Wall Street in balance, between health fears and budget hopes

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Wall Street in balance, between health fears and budget hopes

Wall Street ended close to balance on Monday, falling at the start of the session before making up some of its losses, in a market worried about the mutation of Covid-19, spotted in particular in Great Britain, but optimistic in terms of American revival.

The flagship index, the Dow Jones Industrial Average, rose 0.12% to 30,216.45 points.

The Nasdaq, with strong technological coloring, dropped 0.10% to 12,742.52 points and the extended S&P 500 index lost 0.39% to 3,694.92 points.

The clues first nosedived in the morning, reacting to reports of a new strain of the coronavirus that led the United Kingdom to impose new containment measures and isolate the country from the rest of the world.

“This gave market players a good reason to reap some profits, especially as several contracts expired,” said Peter Cardillo of Spartan Capital Securities.

But during the session, the European Union’s authorization of the vaccine developed by Pfizer and BioNTech gave a boost to investors, who hope that the imminent start of the vaccination campaign will help restart the continent’s economy. .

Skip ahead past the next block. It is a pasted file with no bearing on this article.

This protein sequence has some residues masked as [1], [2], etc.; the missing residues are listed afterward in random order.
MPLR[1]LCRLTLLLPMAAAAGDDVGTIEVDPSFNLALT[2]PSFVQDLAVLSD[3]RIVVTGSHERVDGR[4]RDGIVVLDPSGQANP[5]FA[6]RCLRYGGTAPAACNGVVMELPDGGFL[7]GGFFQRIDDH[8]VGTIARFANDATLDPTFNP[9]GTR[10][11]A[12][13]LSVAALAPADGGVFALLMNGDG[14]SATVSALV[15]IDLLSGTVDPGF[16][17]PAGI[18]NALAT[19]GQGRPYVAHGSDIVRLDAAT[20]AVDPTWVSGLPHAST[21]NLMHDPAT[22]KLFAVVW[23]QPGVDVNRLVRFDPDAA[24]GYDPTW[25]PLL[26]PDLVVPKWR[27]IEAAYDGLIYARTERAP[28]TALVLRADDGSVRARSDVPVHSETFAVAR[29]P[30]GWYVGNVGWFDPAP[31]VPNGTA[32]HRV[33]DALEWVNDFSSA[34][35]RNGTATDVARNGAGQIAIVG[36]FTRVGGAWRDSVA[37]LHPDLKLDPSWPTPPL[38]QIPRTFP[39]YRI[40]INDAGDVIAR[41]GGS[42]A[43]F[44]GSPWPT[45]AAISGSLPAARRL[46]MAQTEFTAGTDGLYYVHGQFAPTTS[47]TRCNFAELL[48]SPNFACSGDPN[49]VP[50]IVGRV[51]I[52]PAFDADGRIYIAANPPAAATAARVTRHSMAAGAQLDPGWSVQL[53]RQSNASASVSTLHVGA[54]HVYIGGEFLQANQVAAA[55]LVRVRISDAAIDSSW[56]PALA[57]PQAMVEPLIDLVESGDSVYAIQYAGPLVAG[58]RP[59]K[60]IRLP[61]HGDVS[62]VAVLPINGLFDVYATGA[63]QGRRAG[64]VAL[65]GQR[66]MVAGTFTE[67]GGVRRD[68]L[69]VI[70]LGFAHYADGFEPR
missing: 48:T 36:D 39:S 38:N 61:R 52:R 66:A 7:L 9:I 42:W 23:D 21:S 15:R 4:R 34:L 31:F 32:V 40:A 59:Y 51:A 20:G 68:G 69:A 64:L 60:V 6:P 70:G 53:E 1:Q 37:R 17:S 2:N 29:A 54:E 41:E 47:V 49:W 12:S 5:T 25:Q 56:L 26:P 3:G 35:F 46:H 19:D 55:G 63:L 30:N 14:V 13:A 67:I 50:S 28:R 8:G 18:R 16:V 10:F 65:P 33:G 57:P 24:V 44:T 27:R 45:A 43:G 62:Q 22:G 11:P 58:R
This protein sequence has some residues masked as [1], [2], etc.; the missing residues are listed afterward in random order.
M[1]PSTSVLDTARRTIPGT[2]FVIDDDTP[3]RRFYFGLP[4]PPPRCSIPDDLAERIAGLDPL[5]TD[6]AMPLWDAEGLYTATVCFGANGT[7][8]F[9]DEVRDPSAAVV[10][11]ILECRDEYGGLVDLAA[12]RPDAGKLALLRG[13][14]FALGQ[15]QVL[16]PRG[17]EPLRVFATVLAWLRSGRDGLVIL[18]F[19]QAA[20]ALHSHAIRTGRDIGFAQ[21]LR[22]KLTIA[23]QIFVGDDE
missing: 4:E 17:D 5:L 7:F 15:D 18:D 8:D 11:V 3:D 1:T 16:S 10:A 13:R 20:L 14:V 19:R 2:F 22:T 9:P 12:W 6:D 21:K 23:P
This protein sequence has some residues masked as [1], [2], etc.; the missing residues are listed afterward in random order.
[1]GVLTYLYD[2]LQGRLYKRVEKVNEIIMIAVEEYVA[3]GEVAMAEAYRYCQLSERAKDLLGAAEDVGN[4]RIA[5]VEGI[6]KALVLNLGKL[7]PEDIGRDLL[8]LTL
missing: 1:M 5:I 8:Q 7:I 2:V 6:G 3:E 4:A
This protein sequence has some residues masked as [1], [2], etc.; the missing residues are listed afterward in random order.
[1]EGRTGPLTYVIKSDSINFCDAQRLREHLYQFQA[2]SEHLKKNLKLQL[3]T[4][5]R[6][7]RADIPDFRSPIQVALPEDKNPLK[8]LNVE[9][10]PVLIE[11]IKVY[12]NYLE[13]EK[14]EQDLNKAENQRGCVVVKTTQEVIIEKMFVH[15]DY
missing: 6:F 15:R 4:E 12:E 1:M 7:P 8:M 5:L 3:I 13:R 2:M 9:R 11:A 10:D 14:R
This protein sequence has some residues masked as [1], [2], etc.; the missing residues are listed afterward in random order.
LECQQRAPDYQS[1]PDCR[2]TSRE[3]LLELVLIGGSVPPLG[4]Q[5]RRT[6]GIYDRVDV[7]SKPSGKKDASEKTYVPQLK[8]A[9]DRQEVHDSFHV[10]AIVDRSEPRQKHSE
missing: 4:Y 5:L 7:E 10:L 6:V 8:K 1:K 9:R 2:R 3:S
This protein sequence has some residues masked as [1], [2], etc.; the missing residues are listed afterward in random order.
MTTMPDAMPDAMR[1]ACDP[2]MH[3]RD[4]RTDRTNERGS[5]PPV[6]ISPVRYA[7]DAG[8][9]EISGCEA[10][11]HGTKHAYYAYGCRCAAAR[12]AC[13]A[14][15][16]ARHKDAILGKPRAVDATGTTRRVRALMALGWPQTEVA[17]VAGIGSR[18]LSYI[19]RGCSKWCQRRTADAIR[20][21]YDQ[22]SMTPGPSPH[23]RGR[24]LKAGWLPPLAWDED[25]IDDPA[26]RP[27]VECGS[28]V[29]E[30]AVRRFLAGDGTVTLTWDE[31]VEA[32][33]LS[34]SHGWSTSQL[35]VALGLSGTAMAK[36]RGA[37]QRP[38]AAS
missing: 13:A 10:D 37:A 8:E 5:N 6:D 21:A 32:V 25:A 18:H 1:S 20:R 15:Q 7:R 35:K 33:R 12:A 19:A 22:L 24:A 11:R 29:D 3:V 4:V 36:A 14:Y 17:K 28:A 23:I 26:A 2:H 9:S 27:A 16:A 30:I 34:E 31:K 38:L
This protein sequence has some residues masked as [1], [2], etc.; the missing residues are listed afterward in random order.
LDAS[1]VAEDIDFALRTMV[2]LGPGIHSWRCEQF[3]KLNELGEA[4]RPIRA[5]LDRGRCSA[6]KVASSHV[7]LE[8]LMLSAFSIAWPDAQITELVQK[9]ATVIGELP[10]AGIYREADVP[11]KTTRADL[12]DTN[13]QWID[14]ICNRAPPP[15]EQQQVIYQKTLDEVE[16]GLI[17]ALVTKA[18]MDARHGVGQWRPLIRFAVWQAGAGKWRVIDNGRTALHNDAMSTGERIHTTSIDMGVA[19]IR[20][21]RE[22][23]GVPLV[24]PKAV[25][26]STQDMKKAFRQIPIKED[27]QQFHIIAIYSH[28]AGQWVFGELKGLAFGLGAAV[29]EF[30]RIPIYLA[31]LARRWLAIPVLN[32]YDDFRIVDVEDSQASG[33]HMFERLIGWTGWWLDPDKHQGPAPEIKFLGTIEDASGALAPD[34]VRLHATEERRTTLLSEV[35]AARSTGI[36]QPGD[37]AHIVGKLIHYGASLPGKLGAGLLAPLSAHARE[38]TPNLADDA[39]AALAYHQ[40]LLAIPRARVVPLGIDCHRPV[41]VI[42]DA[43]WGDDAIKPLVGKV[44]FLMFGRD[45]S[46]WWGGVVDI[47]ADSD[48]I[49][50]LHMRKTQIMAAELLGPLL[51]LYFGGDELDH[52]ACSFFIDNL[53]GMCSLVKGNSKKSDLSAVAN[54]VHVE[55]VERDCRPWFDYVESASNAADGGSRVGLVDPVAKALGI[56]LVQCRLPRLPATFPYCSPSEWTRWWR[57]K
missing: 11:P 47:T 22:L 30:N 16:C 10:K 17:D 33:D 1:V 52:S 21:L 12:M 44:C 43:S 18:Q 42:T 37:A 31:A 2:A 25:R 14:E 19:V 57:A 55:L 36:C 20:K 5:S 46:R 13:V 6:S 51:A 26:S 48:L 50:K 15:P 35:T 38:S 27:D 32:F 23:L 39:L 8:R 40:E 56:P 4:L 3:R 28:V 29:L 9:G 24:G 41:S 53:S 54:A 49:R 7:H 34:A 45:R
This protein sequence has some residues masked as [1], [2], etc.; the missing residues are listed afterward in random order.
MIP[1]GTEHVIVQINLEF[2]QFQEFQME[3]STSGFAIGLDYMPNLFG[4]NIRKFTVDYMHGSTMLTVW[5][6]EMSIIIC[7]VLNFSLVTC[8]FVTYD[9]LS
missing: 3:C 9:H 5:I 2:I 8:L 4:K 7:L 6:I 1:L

The market was also confident in the vote on Monday in the United States of a budget envelope of 900 billion dollars after an agreement reached Sunday evening in the United States Congress between the Republicans and the Democrats on measures to support the economy.

This new aid package provides for checks of 600 dollars per adult and per child for American families weakened by the pandemic.

Treasury Secretary Steven Mnuchin said Monday morning that those checks would be sent out early next week.

“The closer we get to Christmas, the more investors should stay on the sidelines,” anticipates Mr. Cardillo, as Thursday’s session will be shortened and the New York Stock Exchange will remain closed on Friday.

In terms of values, the major American airlines ended up in the red, weighted down by the suspension of a large number of flights from the United Kingdom: American Airlines, Delta and United Airlines fell from 1.5% to 2.5% .

Tesla officially joined the prestigious S&P 500 before the stock market opened, where the high-end vehicle maker already has the sixth largest capitalization behind Apple, Microsoft, Amazon, Alphabet (the parent company of Google) and Facebook. Tesla’s stock fell 6.49%.

The American biotech Agios took off (+ 28.33%) after the announcement of the takeover of its oncology division by the French pharmaceutical group Servier for an initial amount of 1.8 billion dollars.

A member of the Dow Jones, Nike gained 4.91%, benefiting from the publication Friday evening of better than expected quarterly results thanks to strong sales online and in China.